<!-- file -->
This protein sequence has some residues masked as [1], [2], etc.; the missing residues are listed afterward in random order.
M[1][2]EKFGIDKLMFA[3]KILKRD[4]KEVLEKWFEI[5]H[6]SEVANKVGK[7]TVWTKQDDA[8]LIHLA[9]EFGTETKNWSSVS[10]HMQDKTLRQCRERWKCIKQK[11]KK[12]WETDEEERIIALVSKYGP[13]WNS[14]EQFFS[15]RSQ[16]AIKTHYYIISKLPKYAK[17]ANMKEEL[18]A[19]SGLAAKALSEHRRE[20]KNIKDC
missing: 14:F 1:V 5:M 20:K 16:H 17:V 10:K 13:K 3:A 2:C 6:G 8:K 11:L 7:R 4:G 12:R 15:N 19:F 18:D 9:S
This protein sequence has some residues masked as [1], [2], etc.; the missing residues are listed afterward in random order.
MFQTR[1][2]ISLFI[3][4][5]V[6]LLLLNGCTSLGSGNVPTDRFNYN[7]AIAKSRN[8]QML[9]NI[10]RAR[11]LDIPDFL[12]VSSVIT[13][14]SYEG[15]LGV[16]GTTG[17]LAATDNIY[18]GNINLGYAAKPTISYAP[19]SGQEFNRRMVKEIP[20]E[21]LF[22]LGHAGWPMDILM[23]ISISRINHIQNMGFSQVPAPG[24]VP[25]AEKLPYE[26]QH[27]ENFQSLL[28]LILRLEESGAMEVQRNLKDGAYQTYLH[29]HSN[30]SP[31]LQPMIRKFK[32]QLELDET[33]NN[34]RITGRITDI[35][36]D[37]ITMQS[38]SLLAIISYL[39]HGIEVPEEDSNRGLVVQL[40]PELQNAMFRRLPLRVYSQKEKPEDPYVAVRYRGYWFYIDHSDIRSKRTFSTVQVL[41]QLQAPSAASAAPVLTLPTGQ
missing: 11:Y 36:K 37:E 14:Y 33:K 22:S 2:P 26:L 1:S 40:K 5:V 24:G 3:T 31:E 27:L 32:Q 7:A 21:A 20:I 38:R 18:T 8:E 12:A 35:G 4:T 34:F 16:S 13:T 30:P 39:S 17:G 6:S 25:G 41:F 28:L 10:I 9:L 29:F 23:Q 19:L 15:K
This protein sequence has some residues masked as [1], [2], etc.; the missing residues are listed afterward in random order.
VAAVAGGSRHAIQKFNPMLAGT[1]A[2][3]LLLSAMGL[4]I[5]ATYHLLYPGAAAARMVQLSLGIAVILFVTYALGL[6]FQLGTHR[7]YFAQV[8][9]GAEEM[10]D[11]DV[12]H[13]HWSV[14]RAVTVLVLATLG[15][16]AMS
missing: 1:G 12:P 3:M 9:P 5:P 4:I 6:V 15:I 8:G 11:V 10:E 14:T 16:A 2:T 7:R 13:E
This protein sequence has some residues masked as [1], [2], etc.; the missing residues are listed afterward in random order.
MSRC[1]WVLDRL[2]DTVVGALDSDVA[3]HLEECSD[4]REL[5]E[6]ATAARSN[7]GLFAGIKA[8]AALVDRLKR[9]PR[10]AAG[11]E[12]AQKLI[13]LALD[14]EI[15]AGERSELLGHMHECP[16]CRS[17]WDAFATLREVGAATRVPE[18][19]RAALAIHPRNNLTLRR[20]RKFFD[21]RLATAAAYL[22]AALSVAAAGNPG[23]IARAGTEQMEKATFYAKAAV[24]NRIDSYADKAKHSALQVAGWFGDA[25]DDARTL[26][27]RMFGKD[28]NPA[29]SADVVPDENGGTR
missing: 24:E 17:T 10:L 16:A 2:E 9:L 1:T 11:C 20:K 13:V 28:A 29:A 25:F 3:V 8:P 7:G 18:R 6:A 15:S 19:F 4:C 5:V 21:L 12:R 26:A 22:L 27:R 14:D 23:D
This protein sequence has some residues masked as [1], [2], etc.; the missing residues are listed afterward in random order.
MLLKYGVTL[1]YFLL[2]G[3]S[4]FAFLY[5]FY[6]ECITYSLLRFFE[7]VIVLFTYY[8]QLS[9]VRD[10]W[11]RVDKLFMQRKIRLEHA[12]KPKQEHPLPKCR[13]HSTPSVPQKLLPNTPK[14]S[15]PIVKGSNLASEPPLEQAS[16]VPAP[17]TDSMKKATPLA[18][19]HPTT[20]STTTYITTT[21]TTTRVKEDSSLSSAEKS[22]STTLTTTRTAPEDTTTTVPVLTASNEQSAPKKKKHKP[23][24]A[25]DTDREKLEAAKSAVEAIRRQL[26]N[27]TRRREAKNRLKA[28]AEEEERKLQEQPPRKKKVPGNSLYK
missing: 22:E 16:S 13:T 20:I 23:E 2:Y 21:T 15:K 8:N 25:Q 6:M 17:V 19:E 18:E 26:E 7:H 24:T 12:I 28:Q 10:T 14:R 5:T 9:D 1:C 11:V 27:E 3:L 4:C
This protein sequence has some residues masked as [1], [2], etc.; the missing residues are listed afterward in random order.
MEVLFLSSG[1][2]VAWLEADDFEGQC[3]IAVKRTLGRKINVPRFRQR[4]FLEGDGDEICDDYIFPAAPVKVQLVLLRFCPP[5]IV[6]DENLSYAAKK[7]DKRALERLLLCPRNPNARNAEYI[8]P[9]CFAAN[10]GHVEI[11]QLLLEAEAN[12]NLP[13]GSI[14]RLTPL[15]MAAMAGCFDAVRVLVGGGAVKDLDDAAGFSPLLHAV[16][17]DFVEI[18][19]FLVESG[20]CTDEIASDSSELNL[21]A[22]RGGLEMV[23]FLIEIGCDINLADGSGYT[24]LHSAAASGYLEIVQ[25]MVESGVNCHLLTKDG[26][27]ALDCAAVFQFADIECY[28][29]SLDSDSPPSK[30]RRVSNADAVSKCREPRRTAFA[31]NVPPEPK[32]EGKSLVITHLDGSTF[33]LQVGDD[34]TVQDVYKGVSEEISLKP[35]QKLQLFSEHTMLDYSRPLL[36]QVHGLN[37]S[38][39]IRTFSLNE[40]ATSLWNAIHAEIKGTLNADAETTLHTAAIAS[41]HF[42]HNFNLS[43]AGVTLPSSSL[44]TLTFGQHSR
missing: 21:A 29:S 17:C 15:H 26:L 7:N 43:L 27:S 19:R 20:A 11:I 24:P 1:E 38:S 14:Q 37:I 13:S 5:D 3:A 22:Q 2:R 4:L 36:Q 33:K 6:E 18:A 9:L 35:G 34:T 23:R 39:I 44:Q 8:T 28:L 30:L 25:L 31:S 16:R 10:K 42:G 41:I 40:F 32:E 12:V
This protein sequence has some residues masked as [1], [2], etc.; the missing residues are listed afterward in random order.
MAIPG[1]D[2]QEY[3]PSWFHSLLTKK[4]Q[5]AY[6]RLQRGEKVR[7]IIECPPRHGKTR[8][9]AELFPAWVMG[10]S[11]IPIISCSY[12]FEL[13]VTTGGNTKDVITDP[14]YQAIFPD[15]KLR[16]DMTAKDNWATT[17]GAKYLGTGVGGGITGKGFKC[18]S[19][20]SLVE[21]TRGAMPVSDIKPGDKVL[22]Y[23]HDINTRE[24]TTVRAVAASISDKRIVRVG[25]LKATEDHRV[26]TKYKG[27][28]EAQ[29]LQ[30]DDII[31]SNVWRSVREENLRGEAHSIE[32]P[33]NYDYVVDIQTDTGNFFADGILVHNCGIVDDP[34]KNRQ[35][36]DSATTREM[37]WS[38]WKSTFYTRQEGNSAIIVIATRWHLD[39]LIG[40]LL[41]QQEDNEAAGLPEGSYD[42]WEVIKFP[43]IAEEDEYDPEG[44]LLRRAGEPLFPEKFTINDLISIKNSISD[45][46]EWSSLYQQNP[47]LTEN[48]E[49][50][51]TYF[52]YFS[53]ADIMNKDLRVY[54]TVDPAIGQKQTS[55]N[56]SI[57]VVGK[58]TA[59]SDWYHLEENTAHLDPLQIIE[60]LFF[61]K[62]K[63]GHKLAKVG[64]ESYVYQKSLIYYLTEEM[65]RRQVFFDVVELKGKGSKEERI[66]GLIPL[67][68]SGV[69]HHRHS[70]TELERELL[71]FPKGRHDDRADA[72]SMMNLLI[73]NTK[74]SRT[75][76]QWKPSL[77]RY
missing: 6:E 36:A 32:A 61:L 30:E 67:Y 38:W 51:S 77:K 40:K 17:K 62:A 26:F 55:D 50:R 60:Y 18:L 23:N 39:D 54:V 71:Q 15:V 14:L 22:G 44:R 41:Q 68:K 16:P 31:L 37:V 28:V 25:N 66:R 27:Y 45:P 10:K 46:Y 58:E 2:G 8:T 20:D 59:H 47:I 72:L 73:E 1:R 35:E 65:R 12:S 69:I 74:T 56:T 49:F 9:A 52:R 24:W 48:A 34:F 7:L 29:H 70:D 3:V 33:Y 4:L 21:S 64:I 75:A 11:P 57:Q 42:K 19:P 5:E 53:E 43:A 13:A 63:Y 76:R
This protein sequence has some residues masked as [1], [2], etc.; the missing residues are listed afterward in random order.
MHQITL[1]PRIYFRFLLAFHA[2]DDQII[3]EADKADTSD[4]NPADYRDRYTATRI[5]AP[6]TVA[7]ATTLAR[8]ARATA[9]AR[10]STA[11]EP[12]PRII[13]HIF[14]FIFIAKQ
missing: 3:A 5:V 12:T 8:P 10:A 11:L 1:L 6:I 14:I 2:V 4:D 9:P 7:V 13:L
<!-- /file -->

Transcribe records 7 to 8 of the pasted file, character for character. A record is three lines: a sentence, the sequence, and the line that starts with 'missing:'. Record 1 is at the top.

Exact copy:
This protein sequence has some residues masked as [1], [2], etc.; the missing residues are listed afterward in random order.
MAIPG[1]D[2]QEY[3]PSWFHSLLTKK[4]Q[5]AY[6]RLQRGEKVR[7]IIECPPRHGKTR[8][9]AELFPAWVMG[10]S[11]IPIISCSY[12]FEL[13]VTTGGNTKDVITDP[14]YQAIFPD[15]KLR[16]DMTAKDNWATT[17]GAKYLGTGVGGGITGKGFKC[18]S[19][20]SLVE[21]TRGAMPVSDIKPGDKVL[22]Y[23]HDINTRE[24]TTVRAVAASISDKRIVRVG[25]LKATEDHRV[26]TKYKG[27][28]EAQ[29]LQ[30]DDII[31]SNVWRSVREENLRGEAHSIE[32]P[33]NYDYVVDIQTDTGNFFADGILVHNCGIVDDP[34]KNRQ[35][36]DSATTREM[37]WS[38]WKSTFYTRQEGNSAIIVIATRWHLD[39]LIG[40]LL[41]QQEDNEAAGLPEGSYD[42]WEVIKFP[43]IAEEDEYDPEG[44]LLRRAGEPLFPEKFTINDLISIKNSISD[45][46]EWSSLYQQNP[47]LTEN[48]E[49][50][51]TYF[52]YFS[53]ADIMNKDLRVY[54]TVDPAIGQKQTS[55]N[56]SI[57]VVGK[58]TA[59]SDWYHLEENTAHLDPLQIIE[60]LFF[61]K[62]K[63]GHKLAKVG[64]ESYVYQKSLIYYLTEEM[65]RRQVFFDVVELKGKGSKEERI[66]GLIPL[67][68]SGV[69]HHRHS[70]TELERELL[71]FPKGRHDDRADA[72]SMMNLLI[73]NTK[74]SRT[75][76]QWKPSL[77]RY
missing: 6:E 36:A 32:A 61:L 30:E 67:Y 38:W 51:S 77:K 40:K 17:K 62:A 26:F 55:D 50:R 60:Y 18:L 23:N 39:D 54:V 71:Q 15:V 14:L 22:G 44:R 41:Q 68:K 16:P 31:L 37:V 28:V 25:N 66:R 27:Y 45:P 10:K 46:Y 58:E 2:G 8:T 20:D 59:H 47:I 72:L 73:E 1:R 35:E 65:R 12:S 69:I 74:T 56:T 49:F 9:A 52:R 24:W 48:A 34:F 7:L 29:H 70:D 3:V 33:Y 4:L 21:S 64:I 75:A 11:P 57:Q 42:K 19:P 5:E 53:E 43:A 13:A 63:Y 76:R
This protein sequence has some residues masked as [1], [2], etc.; the missing residues are listed afterward in random order.
MHQITL[1]PRIYFRFLLAFHA[2]DDQII[3]EADKADTSD[4]NPADYRDRYTATRI[5]AP[6]TVA[7]ATTLAR[8]ARATA[9]AR[10]STA[11]EP[12]PRII[13]HIF[14]FIFIAKQ
missing: 3:A 5:V 12:T 8:P 10:A 11:L 1:L 6:I 14:I 2:V 4:D 9:P 7:V 13:L